Law enforcement buckling down on those not buckling up

Wearing a seat belt saved more than 60,000 lives since 2008, according to safety officials.

Failure to wear a seatbelt could cost motorists fines of $10 to $200 during the annual Click It or Ticket campaign, which kicks off on May 19 and runs through June 1. Ten thousand law enforcement agencies will participate.

David Friedman, acting administrator of the National Highway Traffic Safety Administration said the campaign has boosted seat belt usage nationally from less than 60 percent in 1994 to about 87 percent today.

The NHTSA estimates that 12,174 lives were saved in 2012 by the use of seat belts.

“As we’re heading into Memorial Day, kicking off summer driving season — it’s an essential time to see if every motorist young and old is aware that buckling up is going to save lives and if you don’t make that smart choice, law enforcement is going to be buckling down on you to get you to take care of yourself,” he said.

Specifically, the campaign this year is targeting young males 18 to 34 years old, who represent two-thirds of the nation’s unrestrained occupants, he said.

Some states, such as Washington, have a high seat belt usage rate of 96.9 percent. NHTSA hopes to make this number 100 percent, as buckling up is one thing that people can do to keep themselves safe on the roadways, he said.

“We want to see every American buckling up, every seat, every trip, every time,” Friedman said. “There are so many things in our lives that aren’t in our control. Keeping yourself safe by buckling up is 100 percent in your control and that’s the message we want to get out to everyone. It’s a simple way to save your own life and to avoid a ticket.”

The annual two-week campaign has resulted in more than three million ticket citations in the last five years— a ticket every other second, according to the NHTSA.

Overall, the campaign will be cracking down at night, when about 61 percent of passenger vehicle occupants driving unbelted are killed, according to the NHTSA.

A closer look at the numbers

Kansas reported the most seat belt citations, 67 per 10,000 residents in 2012, for a total of 19,125 citations written. In the Sunflower State, 79.5 percent of motorists wore seat belts in 2012.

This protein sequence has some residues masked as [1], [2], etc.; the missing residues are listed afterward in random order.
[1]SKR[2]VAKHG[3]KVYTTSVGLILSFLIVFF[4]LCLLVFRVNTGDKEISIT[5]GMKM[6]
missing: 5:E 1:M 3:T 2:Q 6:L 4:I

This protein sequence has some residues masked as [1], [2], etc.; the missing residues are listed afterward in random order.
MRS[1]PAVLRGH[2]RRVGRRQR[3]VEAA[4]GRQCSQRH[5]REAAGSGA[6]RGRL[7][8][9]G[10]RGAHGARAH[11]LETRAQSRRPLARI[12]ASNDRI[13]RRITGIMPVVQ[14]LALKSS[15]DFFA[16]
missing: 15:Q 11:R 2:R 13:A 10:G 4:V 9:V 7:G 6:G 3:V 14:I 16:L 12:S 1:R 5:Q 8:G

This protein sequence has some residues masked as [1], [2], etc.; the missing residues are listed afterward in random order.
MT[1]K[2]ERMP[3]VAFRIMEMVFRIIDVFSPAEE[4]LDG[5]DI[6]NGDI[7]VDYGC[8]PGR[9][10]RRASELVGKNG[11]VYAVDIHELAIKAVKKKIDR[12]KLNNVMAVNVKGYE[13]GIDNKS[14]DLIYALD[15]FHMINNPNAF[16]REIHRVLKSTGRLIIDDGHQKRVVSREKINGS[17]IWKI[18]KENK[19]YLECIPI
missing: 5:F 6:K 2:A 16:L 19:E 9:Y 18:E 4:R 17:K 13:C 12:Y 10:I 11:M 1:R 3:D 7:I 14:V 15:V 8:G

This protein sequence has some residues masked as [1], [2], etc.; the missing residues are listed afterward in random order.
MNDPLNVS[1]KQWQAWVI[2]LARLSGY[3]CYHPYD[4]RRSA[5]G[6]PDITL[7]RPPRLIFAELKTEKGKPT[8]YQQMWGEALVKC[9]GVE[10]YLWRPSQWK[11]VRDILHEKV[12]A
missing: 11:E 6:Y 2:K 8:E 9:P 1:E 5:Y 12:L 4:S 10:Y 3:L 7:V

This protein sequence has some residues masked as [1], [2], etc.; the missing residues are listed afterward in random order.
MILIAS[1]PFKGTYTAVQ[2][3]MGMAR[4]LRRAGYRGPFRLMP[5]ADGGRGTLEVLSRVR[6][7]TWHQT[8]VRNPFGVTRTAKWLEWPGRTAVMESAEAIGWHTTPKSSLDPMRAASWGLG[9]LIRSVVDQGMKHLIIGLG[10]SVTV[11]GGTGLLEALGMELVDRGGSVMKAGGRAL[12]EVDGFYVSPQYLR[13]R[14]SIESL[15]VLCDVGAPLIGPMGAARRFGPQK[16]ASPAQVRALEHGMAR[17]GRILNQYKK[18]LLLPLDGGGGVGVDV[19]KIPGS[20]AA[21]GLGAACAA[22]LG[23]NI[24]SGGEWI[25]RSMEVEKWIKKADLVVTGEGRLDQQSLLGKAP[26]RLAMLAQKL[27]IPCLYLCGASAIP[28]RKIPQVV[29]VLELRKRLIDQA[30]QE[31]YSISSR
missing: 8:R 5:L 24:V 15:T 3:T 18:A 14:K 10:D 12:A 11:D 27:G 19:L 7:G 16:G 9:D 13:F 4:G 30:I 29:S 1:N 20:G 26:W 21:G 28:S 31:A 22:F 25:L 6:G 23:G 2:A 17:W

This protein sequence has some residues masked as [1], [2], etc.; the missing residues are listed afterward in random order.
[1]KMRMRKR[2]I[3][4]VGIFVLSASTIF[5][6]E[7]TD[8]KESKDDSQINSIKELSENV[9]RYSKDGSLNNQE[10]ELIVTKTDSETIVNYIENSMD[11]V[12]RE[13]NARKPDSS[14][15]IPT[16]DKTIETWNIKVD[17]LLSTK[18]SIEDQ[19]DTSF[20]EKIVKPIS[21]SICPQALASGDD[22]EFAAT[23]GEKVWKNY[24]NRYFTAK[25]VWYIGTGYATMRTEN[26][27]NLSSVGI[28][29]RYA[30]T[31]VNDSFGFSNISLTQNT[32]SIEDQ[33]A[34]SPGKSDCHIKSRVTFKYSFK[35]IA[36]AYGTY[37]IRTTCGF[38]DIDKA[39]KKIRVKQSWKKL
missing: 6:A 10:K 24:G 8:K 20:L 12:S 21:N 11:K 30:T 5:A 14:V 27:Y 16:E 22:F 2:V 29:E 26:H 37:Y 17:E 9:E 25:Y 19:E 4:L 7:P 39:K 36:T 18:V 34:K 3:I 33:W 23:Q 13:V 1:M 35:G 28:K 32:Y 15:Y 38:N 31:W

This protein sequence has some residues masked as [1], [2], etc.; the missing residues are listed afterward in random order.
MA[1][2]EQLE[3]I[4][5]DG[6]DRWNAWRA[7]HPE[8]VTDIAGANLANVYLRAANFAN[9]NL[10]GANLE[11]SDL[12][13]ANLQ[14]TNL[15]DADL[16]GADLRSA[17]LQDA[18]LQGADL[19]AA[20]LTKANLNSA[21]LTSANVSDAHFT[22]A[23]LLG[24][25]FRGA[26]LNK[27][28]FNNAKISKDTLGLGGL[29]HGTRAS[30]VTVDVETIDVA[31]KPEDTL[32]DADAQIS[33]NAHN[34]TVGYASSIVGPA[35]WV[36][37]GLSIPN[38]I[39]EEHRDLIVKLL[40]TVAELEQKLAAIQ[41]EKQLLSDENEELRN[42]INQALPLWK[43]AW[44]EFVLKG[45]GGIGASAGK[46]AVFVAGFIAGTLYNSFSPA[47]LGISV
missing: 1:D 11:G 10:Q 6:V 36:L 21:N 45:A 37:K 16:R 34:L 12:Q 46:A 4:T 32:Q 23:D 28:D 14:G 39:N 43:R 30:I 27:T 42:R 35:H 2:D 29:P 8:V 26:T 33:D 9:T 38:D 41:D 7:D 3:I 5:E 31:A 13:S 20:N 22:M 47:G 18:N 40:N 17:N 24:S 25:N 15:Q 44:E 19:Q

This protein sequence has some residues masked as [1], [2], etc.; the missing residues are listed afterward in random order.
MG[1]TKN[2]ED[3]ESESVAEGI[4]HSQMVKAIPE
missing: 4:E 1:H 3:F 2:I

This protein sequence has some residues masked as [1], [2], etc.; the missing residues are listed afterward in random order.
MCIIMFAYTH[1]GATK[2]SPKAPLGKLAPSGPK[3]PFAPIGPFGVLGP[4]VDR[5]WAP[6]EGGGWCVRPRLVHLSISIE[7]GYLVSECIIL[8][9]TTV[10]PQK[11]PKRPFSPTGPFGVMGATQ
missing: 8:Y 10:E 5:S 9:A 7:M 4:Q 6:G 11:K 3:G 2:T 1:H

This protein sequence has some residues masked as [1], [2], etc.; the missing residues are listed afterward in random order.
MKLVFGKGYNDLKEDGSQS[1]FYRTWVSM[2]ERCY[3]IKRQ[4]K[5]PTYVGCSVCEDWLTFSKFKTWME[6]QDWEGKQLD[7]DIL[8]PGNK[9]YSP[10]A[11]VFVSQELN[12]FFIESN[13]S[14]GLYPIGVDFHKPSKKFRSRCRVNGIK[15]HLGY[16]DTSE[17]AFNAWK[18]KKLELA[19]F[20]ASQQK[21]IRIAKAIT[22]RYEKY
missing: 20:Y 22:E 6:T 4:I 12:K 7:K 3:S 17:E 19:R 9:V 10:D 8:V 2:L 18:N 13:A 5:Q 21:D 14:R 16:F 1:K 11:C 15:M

South Dakota had the lowest seat belt usage rate in the country, at 66.5 percent. Other low seat belt using states include Arkansas, Massachusetts and Montana.

States such as Oregon, California and Texas are among the highest seat belt users. Texas has the highest ticket fine in the country, at $200.

For a closer look at state laws, see below. Mobile users click here.

In general, states with primary seat belt laws have an overall higher seat belt usage rate than those with secondary laws.

In 33 states, primary seat belt laws allow law enforcement officers to ticket a driver or passenger for not wearing a seat belt without any other traffic offense taking place. Law enforcement may issue a ticket for not wearing a seat belt only when there is another infraction in those states with secondary seat belt laws. New Hampshire doesn’t have a law, although for those passengers and drivers under 18, tickets may be issued.

Washington had the highest seat belt rate in the country in 2012. Due to the high seat belt usage, Erica Steinman, communications consultant at the Washington traffic safety commission said the state has put an additional emphasis on ticketing people on their cell phones.

Steinman attributes the high rate to the hefty fine of $124, emphasis on the primary law, and that people in Washington have an understanding that seat belts save lives.

In Utah, Trooper Lawrence Hopper said their emphasis this year is on rural areas. The state, which has a secondary law, had a seat belt usage rate of 82.4 percent in 2013, up from 67.4 percent in 2000, when the campaign began in Utah.

“I don’t think it will get in the 90s until the state has a primary law, but that seems to be an uphill battle here in Utah,” he said.

In rural areas, such as Brigham City and Kanab, the seat belt usage rate was 70 percent in 2013, compared to urban areas such as Salt Lake City, which had a seat belt usage rate of 85.6 percent.

Of the 220 people killed in Utah in traffic crashes in 2013, 61 drivers and passengers were not restrained, according to the Utah Highway Safety Office.

On the East Coast, New Jersey, along with Vermont and Virginia, are taking part in a border to border campaign, in which local enforcement will be at border crossings from 6 to 10 p.m.

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